The many advantages of having formal job descriptions for all positions within a company should not blind business owners to the need for consistency between what is stated in a job description and what is stated in the personnel policies of the company. The existence, for example, in a job description of details about how overtime pay will be handled must mirror the overtime descriptions in the personnel policy if a company is to avoid the potential for legal troubles.
Annual or semi-annual performance reviews are fixtures in most establishments, and they are useful to both employee and employer for many reasons. But employers should know that they can also run into trouble here if they give an employee poor marks for their work on tasks that are not delineated in their official job description. A company may be at legal risk if it holds employees responsible for work that has not been defined in writing. This problem is most likely to crop up in situations where a reorganization or attrition has prompted a reallocation of responsibilities within the organization. Of course, bestowing praise on an individual who takes on responsibilities not mentioned within his or her job description is unlikely to have unwanted repercussions. The key is to avoid linking negative outcomes (such as discipline or denial of a raise) to duties that are not included on the job description or to unduly focus on those duties at the expense of those responsibilities that are specifically mentioned.
As most employers are aware, federal law differentiates between employees who are owed overtime pay (non-exempt employees) and those who are not owed overtime pay (exempt employees). Exempt positions are excluded from minimum wage, overtime regulations, and other rights and protections afforded under the provisions of the Fair Labor Standards Act (FLSA). Employers must pay a salary rather than an hourly wage for a position for it to be exempt. Non-exempt positions are those that are not exempt from FLSA requirements. Employees who fall within this category must be paid at least the federal minimum wage for each hour worked and are paid overtime pay of not less than one and a half times their hourly rate for any hours worked beyond 40 each week.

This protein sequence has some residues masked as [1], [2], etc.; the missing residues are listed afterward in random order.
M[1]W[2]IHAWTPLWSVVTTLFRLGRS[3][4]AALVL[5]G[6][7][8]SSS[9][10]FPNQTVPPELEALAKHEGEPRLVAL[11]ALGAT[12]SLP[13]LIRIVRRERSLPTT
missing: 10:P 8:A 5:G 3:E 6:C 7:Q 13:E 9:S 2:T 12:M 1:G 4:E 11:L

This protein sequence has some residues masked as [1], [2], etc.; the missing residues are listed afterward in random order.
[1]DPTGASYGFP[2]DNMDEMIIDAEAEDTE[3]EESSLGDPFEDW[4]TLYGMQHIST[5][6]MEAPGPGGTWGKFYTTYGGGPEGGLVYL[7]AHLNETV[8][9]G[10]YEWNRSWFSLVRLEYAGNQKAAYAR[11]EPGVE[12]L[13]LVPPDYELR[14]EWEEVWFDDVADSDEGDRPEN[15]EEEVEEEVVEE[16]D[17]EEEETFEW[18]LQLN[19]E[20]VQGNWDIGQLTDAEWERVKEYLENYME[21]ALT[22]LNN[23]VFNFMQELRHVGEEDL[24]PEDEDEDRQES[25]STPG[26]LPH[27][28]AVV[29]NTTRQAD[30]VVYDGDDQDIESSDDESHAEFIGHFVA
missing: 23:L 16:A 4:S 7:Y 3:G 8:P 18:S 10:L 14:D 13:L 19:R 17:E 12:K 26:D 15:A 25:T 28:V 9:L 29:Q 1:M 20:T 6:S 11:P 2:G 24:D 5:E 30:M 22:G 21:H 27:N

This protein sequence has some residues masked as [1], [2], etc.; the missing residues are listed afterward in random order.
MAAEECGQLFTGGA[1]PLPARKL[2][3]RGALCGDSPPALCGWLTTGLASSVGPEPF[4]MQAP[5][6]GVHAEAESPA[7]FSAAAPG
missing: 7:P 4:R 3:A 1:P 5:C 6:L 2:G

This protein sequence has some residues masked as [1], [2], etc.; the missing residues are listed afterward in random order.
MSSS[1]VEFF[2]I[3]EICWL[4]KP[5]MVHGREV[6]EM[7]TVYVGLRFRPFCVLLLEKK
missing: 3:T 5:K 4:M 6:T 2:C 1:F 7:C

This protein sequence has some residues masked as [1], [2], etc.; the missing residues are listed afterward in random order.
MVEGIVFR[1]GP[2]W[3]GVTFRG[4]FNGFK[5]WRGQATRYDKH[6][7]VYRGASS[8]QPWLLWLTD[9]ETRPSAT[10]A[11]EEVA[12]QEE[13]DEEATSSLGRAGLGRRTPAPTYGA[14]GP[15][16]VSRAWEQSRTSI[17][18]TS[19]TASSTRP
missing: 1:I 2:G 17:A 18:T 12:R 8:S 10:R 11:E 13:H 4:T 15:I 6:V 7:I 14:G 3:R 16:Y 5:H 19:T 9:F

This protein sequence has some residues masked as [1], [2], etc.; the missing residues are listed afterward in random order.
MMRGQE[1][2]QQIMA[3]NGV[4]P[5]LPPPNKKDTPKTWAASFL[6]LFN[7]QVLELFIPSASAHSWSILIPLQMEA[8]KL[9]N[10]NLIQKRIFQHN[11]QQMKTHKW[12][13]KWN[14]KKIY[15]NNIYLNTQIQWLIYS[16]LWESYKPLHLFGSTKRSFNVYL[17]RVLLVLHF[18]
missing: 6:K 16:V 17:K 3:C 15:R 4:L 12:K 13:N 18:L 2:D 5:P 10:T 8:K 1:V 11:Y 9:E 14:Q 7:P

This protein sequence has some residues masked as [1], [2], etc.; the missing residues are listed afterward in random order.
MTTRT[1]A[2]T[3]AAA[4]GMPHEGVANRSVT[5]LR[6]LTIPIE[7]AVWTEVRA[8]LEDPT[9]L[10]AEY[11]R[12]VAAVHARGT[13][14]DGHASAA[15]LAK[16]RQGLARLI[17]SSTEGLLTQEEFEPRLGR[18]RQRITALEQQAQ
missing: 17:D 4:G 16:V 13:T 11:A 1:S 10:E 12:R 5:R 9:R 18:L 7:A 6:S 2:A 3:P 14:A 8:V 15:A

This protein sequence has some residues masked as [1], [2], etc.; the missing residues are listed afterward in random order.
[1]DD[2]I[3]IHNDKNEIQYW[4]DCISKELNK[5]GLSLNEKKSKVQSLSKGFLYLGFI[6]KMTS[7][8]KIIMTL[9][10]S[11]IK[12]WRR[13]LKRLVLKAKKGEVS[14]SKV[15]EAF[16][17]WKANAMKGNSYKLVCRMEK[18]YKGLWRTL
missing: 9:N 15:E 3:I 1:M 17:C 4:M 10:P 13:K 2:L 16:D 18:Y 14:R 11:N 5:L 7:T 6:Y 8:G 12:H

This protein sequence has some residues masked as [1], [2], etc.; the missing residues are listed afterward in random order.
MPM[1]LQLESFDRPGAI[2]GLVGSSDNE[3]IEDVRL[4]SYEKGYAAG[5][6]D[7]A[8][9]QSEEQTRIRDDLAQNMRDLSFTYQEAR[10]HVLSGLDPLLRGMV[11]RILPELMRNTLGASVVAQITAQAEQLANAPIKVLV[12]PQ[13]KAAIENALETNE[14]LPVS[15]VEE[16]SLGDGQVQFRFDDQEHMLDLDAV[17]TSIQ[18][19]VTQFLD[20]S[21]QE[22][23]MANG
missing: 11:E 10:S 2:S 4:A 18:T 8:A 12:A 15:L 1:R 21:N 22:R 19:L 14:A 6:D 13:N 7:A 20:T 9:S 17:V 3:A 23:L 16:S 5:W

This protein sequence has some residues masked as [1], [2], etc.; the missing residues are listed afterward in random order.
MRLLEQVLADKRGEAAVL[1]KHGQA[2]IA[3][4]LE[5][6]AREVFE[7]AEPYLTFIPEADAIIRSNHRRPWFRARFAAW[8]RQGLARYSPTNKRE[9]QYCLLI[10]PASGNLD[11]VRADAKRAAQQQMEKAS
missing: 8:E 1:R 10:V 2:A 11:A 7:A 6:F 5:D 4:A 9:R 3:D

What many employers do not know is that overtime liability can be linked to an employee's duties as they are described in his or her job description, not according to what tasks the employee actually performs. For example, suppose you decide that one of your managers' should occupy and office closer to the production department. If that manager comes in to pack or move boxes over the weekend, the employer may be liable for overtime—even if the employee is exempt—because packing and moving are not part of the employee's usual job activities. This principle applies to any tasks not normally performed by the employee, or to tasks that are not directly related to his or her normal job. The important issue to consider isn't whether the activity is a one-time event, but whether the task relates to the employee's usual job duties.
Small business owners that decide to terminate an employee for poor performance have to make sure that they are doing so because of their dissatisfaction with the targeted employee's work on tasks that are discussed in the job description. Otherwise, the employ may have some legal basis upon which to challenge the dismissal.
Job descriptions can be valuable business resources when used correctly. But many companies do not take full advantage of these documents, either because they are ignorant of their possibilities or because of company-wide perceptions that they are of limited use. There are several factors that can limit the effectiveness of these documents:
Entrepreneurs and managers, then, need to attend to all of these potential pitfalls when creating job descriptions for their workforce. In addition, human resource management experts hasten to point out that job descriptions are only effective if they are subject to continuous review and revision.
SEE ALSO Employee Hiring; Human Resource Management; Organizational Chart
Kleiman, Carol. "Job Descriptions Too Often Fail Seeker and Hirer." Chicago Tribune. 24 January 2006.
"Preparing and Using Job Descriptions." Chartered Management Institute: Checklists: Small Business. October 2005.
"Reality Doesn't Have a Job Description." Workforce. December 1999.
Sutton, Gart. "Job Descriptions Keep Employees Focused." Powersports Business. 15 August 2005.
Willis, Ron. "Job Descriptions." Masonry Construction. November-December 2005.
Hillstrom, Northern Lights
updated by Magee, ECDI